Before you move into your new home, you’ll always need to ensure it’s well…ready for move-in. The same goes for a site migration.
What you need to check is two things:
- Your new domain name is ready
- You have a hosting plan
Assuming you didn’t purchase both the domain name and hosting from GoDaddy, you will need to access both your domain name registrar (i.e. GoDaddy), and your separate hosting provider (i.e. Dreamhost, Vodien).
Firstly, determine if your domain name and hosting are already set up. You may do this using this DNS check tool by Pingdom.
If it’s all set up correctly, you’ll see a row of green lights. You’re good to go. Skip the steps below and continue on “Welcome back”.
However, if your domain name isn’t already placed on a hosting server, you’ll need to follow these steps:
- Go to your domain name registrar (e.g. GoDaddy) and access your DNS (Domain Name Server) setup options.
- In another tab, go to your hosting provider (e.g. DreamHost) and find your DNS addresses. They look like this: “ns1.bluehost.com”, “ns2.bluehost.com”. Copy these addresses.
- Go back to your DNS setup in your domain name registrar (step 1), and paste the DNS addresses in the ‘Custom DNS Servers’ fields.
- Save the changes and wait for up to 24 hours for these changes to take place.
- Head out and grab some coffee. You may have to continue tomorrow.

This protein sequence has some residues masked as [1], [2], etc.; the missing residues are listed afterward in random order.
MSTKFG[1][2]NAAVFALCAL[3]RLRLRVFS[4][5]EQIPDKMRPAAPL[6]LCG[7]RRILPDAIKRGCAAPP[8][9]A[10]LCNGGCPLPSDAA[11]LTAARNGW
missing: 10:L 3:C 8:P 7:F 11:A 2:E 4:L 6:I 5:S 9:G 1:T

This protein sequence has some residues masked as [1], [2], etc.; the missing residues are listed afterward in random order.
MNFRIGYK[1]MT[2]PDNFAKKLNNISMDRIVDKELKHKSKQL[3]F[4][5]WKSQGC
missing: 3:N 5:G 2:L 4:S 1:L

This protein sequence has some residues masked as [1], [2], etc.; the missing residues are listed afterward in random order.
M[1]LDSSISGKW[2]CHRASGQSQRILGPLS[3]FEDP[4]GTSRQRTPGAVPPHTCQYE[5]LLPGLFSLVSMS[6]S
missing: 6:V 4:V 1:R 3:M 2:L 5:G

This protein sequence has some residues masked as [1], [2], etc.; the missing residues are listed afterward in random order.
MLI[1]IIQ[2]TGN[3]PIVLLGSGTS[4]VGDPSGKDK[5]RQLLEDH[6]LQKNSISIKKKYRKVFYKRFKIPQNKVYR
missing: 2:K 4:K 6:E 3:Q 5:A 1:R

Welcome back. I’m assuming you’re all set up and good to go. Let’s move on to Step 3.
Step 3: Set up your new site on GoDaddy and Install WordPress
If you’re using the Managed WordPress feature in GoDaddy, select the option of building a brand new site, instead of the transfer option.
Wait for the new WordPress site to be created, then select the new IP address under Hosting -> Settings -> Basic settings, and paste it into your DNS settings if you are using a system like CloudFlare, like me.
It might take awhile for the settings to be configured. Once your new WordPress site is ready, you will realize your new domain name is visible in the URL field (i.e. geekcatty.com is now accessible), and you’ll probably see the latest 2017 WordPress theme on your screen.
Now, it’s time for you to restore all the previously backed up files and finally clone your old site onto your new one.
These are the steps:
- Access your new WordPress site and sign in as an admin.
- Download the Updraft Plus plugin and activate it.
- Click on the “Existing Backups” tab and click on “Upload backup files”. From there, you can access your Dropbox folder and drag and drop the backed up folder. See picture below.
- Once the upload is complete, you’ll see multiple backup data options appear below. Select all the options and click “Restore”. See picture below.
- Watch your dashboard populate itself. It’s almost like you are looking at your own WordPress site.
- Now, you’ll realize that your URL has been switched back to the old one. No fret – all you need to do is change it to the new URL. See picture below. First, go to your “Settings” tab and update your WordPress and Site address to the new URL. What you are essentially doing here is you’re access your wp-config.php file, and changing your “WP_SITE” and “WP_HOME”.
- If Step 6 doesn’t work, go to your cPanel and access your wp-config.php file manually – change the WP_SITE and WP_HOME URLs to your new ones. You’re done.
Next steps (optional):
If you want a HTTPS in front of your URL, you may use a service like CloudFlare to help you configure that.
In addition, remember to head over to Google Search Console to index your new site, and remove your old one from search engines.
Configure everything you need in your plugins for your new site (including setting up Google Analytics) and you’re good to go.